There is a tilting and telescoping steering wheel, but the wheel obscures part of the digital gauge cluster regardless of how high you tilt it. The ergonomics need some work: Alfa has taken its inspiration from old classic sports cars a little too literally, making the 4C's interior a primitive, fragile-feeling environment that doesn't quite match the sophistication of the exterior. And while some of this has to do with maintaining an extremely low weight — the whole car weighs less than 2,500 pounds, which is almost 500 pounds less than a Porsche Cayman and 800 less than a Chevy Corvette — you pay for that lightness in discomfort, other frustrations and a sense that you didn't get quite what you paid for.
One twist of the key, however, clues you in that despite the challenges of getting into and seeing out of the 4C, you're in for a treat driving it. The tiny, 1.7-liter turbocharged engine roars to life with a snarling growl right behind your head, as it's separated from you by just a glass panel. Surprisingly, none of the engine bay's heat reaches the cabin, but plenty of its noise does. It makes you realize why Alfa didn't put too much effort into the audio system — you can't hear it anyway.
Gear selection happens either automatically, by the car, or manually, by you using paddle shifters behind the steering wheel. There is no gearshift lever, just four buttons on the console, labeled N, A/M, R and 1. Not the most intuitive setup. You start by selecting 1, then either A or M for automatic or manual. The transmission is a six-speed, dual-dry-clutch auto-shift manual transmission, meaning the underlying hardware is more like a conventional manual than a traditional automatic even though it shifts itself. The benefit is that the shifts are lightning-fast, so while you give up the row-your-own fun of a traditional sports car, you gain serious performance.
And what performance it is. Use the Alfa "DNA" drive mode selector to put the car in Dynamic instead of Normal mode, and you'll have a baby Ferrari on your hands that responds instantly to throttle, brake and steering inputs. There is no power steering, so there's nothing interfering between the road, tires, suspension and your hands. This gives the 4C incredibly communicative steering with wonderfully entertaining feedback, but it also means you need to devote 100 percent of your attention to driving at highway speeds. It's skittish at higher speeds, where small inputs make big changes, and road imperfections throw you around in the lane thanks to the aggressively firm sport suspension. The ride stops just short of being harsh — but only just.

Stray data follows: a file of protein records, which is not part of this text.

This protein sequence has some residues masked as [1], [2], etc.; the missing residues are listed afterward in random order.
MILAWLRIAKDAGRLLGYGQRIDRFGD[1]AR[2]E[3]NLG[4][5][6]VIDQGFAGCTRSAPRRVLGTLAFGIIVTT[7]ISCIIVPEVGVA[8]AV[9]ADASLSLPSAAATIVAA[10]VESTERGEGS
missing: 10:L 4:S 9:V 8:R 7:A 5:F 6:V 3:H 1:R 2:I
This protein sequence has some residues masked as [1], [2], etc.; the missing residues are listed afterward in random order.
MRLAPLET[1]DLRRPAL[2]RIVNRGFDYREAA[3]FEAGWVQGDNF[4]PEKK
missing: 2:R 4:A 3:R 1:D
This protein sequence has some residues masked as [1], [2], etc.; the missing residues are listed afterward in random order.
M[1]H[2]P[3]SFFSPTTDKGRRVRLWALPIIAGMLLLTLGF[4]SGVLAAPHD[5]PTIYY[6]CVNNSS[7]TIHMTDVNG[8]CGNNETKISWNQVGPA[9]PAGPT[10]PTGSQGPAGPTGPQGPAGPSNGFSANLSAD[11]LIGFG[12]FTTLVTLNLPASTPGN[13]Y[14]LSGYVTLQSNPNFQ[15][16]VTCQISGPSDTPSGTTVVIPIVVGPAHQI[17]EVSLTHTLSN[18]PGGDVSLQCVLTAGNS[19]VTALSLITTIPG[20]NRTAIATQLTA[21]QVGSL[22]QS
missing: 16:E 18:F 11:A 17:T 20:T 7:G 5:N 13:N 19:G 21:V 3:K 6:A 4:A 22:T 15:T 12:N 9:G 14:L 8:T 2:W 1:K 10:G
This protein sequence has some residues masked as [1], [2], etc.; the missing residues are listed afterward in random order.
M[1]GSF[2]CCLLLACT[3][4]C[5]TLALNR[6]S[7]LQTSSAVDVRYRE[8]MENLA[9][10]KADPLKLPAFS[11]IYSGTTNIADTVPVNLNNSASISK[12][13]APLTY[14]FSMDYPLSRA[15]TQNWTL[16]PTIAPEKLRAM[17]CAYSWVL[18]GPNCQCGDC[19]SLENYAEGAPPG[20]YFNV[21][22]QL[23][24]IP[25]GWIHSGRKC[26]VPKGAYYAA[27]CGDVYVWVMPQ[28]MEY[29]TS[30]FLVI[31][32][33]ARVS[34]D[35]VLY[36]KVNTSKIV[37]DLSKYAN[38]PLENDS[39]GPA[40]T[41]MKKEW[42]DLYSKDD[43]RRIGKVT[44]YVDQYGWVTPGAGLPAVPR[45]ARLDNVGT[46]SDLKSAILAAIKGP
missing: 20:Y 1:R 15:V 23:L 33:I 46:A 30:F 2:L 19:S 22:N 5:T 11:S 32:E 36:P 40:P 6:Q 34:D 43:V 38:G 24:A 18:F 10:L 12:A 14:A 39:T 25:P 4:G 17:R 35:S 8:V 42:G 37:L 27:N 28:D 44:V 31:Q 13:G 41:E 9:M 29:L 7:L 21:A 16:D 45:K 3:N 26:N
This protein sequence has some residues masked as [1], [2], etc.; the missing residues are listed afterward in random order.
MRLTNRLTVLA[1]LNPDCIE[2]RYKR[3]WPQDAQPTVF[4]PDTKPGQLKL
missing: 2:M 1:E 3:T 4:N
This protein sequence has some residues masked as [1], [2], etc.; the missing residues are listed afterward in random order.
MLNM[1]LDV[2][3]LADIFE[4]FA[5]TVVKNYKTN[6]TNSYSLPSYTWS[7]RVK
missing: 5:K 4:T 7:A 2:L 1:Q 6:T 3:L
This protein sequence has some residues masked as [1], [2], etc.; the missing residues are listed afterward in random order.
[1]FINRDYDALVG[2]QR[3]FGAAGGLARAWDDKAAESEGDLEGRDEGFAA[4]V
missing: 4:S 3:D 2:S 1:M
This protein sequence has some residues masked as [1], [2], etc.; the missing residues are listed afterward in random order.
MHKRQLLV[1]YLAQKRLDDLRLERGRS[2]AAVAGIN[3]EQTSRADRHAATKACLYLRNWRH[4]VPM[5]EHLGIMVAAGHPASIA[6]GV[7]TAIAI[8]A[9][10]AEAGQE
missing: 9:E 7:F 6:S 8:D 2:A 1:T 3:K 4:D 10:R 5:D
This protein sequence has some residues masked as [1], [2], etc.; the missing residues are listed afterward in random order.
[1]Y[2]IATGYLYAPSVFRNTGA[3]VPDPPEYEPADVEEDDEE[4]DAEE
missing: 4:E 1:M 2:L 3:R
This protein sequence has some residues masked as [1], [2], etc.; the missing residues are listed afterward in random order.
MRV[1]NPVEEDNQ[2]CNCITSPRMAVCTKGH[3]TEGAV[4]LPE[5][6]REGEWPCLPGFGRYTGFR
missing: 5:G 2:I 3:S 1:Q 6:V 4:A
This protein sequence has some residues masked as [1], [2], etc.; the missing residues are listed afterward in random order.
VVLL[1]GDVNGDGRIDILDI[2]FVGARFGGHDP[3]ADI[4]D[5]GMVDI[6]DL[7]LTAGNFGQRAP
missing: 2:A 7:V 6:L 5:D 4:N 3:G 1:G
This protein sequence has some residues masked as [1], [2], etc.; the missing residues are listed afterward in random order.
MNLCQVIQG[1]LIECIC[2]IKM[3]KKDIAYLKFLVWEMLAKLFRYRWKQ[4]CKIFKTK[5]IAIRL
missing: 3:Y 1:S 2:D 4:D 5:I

One twist of the key (there’s no push-button starter here) clues you in that, despite the challenges of getting into and seeing out of the 4C, you’re in for a treat driving it.
The manual steering also makes low-speed use a serious bear. Your arms will get a workout until you perfect the art of driving at a crawl when trying to turn the wheel, which does make things easier than standing still and trying to crank the wheel.
Acceleration is fierce, accompanied by a wailing, turbocharged whoosh that you seldom hear outside of highly boosted Subaru rally cars. The exhaust opens up when put in Dynamic mode, making for a sound that matches the 4C's looks — a snorting, rasping growl that turns every head on the street and draws attention in traffic the likes of which I've experienced only in much more expensive exotic cars.
I found myself keeping the car in Dynamic mode more often than not, as it also changes the throttle input for much more immediate response. Normal is fine, but it's tuned for more relaxed driving. Thing is, in a car like this, you're never really relaxed, so why not go for the gold at every opportunity?